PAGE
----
If you were to become a character from any of your books, who would you be and why?
I would be Majuto in my storybooks, Safari ya Mabwe and Gaidi Lii. Majuto is a star. I like children who shine in their calling.
If you had the opportunity to meet three authors, dead or alive, who would they be and why?
Meja Mwangi would be the first. I recognise him for his prolific and very fertile imagination. I would also like to chat with Prof Ngugi wa Thiong'o about writing in mother tongue. I would also wish to meet Mohammed S. Mohammed and chat about writing wonderful Kiswahili fiction.
What is that one book you read that was out of your comfort zone?
Wuthering Heightsby Emily Brontë was out of my comfort zone owing to the sad events dominating the pages.
If you were to recommend three books to a 10-year-old, which ones would they be and why?
I would recommend my storybooks, The Battle for Nyika, The Girl who Became a Monster and A Night With Apes. They are captivating adventure stories. Moreover, I have tackled progressive themes on conservation, courage and team work.
Have you ever had a bad commentary about your writing? What did it say and how did you deal with it?
Yes, getting a bad commentary is normal for all writers. My storybook, The Battle for Nyika was rejected by a certain well-known publisher. He said that the story was dreary and lethargic such that they could not put it in any of their children series.
I took the book to Phoenix Publishers and the editors there were awestruck by the story. When it was published, it was immediately approved by KICD as a class reader.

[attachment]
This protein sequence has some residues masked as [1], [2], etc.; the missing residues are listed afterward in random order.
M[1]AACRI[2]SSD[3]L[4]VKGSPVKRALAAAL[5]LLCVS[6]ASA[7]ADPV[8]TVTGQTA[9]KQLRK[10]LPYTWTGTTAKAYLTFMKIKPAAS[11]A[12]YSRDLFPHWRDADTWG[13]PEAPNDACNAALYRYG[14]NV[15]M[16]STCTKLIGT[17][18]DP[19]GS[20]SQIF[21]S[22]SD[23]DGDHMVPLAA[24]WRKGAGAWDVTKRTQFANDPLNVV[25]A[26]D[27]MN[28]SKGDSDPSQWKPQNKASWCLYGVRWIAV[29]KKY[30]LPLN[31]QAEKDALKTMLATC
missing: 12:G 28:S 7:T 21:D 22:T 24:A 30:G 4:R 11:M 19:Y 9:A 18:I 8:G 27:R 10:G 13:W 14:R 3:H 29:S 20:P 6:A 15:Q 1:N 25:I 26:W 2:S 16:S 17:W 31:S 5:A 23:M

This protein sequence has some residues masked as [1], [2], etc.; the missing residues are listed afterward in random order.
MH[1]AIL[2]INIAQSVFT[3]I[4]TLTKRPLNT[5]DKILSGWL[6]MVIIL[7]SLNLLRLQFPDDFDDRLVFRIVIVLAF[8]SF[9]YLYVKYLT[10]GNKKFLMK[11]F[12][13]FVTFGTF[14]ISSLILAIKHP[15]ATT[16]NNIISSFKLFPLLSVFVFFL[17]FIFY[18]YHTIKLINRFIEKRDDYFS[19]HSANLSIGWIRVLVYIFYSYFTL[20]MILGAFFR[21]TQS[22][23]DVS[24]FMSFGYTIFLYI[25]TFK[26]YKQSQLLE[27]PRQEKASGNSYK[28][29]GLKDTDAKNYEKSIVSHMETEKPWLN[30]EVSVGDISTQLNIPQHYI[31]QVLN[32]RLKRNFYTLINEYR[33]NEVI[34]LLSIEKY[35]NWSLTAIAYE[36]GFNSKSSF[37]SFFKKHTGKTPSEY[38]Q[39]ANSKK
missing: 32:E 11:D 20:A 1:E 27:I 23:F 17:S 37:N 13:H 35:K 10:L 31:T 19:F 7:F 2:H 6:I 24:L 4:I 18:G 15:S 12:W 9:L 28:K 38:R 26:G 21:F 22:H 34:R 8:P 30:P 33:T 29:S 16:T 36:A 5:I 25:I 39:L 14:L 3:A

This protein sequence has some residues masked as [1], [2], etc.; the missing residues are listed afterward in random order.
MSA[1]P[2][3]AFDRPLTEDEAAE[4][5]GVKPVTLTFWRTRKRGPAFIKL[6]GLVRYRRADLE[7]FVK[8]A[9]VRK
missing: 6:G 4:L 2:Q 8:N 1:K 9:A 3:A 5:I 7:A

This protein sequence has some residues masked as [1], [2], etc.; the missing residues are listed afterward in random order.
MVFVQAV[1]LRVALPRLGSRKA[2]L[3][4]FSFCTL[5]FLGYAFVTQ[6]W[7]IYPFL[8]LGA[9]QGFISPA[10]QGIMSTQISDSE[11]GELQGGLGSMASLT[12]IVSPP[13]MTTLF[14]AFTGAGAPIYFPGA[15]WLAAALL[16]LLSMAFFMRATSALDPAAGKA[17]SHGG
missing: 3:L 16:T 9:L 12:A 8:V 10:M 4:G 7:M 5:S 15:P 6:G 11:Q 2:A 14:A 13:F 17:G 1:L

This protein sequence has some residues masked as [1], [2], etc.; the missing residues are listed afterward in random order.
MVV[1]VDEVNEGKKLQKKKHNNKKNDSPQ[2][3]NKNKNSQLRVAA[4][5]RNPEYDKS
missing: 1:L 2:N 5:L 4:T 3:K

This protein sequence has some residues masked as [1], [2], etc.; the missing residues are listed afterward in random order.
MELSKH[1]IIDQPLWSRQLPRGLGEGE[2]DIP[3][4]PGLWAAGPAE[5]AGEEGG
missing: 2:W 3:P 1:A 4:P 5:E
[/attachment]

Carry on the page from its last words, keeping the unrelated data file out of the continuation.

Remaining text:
What are your thoughts on the reading culture of Kenyans in the face of popular culture?
Kenyans still read books, despite the many distractions from devices. I read somewhere that scientists have discovered that people who love books are also compassionate, intelligent and outgoing. If you visit book clubs in Nairobi and social media sites, you would realize many book lovers.
E-books versus hard copies, what is your preference and why?
Both. The hard copy still has that wonderful smell. E-books are a portable library. I also write e-books and create platforms where people can directly buy from me. Later, all these are made available as hard copies.
What was your last read and how did you find it?
The Utopian Fiascoby Wainaina Kamau and Mombasa Raha My Foot by Haroun Risa. Both books vividly capture the current social landscape and suggest an optimistic future.
If you weren’t an author, what would you be?
I would be a reggae star. Music is an art similar to writing. Reggae is for those who advance a resistive culture and everyone who demands fairness and demolition of Babylon system. My reggae would definitely bring down the walls of Jericho. It is safe when I write stories.
What piece of advice would you wish all aspiring authors to keep in mind?
To all aspiring authors, please remember that you wield the most powerful weapon with which to slay ignorance and injustice under the sun. You should, therefore, apply this weapon skilfully.